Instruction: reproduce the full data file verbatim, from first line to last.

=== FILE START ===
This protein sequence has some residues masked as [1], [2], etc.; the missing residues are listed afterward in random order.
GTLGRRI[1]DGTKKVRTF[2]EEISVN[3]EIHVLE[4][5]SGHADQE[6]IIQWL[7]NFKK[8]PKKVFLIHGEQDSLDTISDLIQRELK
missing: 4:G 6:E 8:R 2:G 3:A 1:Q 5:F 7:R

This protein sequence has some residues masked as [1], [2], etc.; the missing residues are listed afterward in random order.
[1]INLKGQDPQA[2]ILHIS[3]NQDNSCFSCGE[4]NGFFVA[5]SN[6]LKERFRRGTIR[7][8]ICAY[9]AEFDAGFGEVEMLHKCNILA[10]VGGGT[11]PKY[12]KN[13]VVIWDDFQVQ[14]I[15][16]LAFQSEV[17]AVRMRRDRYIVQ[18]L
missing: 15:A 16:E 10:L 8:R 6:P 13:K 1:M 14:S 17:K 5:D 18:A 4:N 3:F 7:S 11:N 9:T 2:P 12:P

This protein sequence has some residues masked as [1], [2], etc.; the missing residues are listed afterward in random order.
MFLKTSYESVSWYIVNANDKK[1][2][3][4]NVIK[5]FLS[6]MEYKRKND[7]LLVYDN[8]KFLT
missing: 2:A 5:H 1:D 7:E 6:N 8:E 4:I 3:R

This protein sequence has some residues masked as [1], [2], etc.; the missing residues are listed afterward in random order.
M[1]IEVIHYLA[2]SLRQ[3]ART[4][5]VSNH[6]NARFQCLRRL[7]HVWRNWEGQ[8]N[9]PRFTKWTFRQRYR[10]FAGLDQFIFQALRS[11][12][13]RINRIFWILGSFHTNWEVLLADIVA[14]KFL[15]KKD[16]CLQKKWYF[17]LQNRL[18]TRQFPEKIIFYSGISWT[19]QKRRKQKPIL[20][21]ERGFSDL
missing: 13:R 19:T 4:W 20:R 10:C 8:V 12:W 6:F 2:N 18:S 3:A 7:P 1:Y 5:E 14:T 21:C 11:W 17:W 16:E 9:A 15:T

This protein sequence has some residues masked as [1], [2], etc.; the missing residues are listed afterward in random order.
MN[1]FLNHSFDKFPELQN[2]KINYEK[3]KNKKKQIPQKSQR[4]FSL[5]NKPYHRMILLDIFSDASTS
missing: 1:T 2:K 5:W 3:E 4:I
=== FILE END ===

This protein sequence has some residues masked as [1], [2], etc.; the missing residues are listed afterward in random order.
GTLGRRI[1]DGTKKVRTF[2]EEISVN[3]EIHVLE[4][5]SGHADQE[6]IIQWL[7]NFKK[8]PKKVFLIHGEQDSLDTISDLIQRELK
missing: 4:G 6:E 8:R 2:G 3:A 1:Q 5:F 7:R

This protein sequence has some residues masked as [1], [2], etc.; the missing residues are listed afterward in random order.
[1]INLKGQDPQA[2]ILHIS[3]NQDNSCFSCGE[4]NGFFVA[5]SN[6]LKERFRRGTIR[7][8]ICAY[9]AEFDAGFGEVEMLHKCNILA[10]VGGGT[11]PKY[12]KN[13]VVIWDDFQVQ[14]I[15][16]LAFQSEV[17]AVRMRRDRYIVQ[18]L
missing: 15:A 16:E 10:L 8:R 6:P 13:K 1:M 14:S 17:K 5:D 18:A 4:N 3:F 7:S 11:N 9:T 2:P 12:P

This protein sequence has some residues masked as [1], [2], etc.; the missing residues are listed afterward in random order.
MFLKTSYESVSWYIVNANDKK[1][2][3][4]NVIK[5]FLS[6]MEYKRKND[7]LLVYDN[8]KFLT
missing: 2:A 5:H 1:D 7:E 6:N 8:E 4:I 3:R

This protein sequence has some residues masked as [1], [2], etc.; the missing residues are listed afterward in random order.
M[1]IEVIHYLA[2]SLRQ[3]ART[4][5]VSNH[6]NARFQCLRRL[7]HVWRNWEGQ[8]N[9]PRFTKWTFRQRYR[10]FAGLDQFIFQALRS[11][12][13]RINRIFWILGSFHTNWEVLLADIVA[14]KFL[15]KKD[16]CLQKKWYF[17]LQNRL[18]TRQFPEKIIFYSGISWT[19]QKRRKQKPIL[20][21]ERGFSDL
missing: 13:R 19:T 4:W 20:R 10:C 8:V 12:W 6:F 2:N 18:S 3:A 7:P 1:Y 5:E 14:T 21:C 11:W 17:W 16:E 9:A 15:T

This protein sequence has some residues masked as [1], [2], etc.; the missing residues are listed afterward in random order.
MN[1]FLNHSFDKFPELQN[2]KINYEK[3]KNKKKQIPQKSQR[4]FSL[5]NKPYHRMILLDIFSDASTS
missing: 1:T 2:K 5:W 3:E 4:I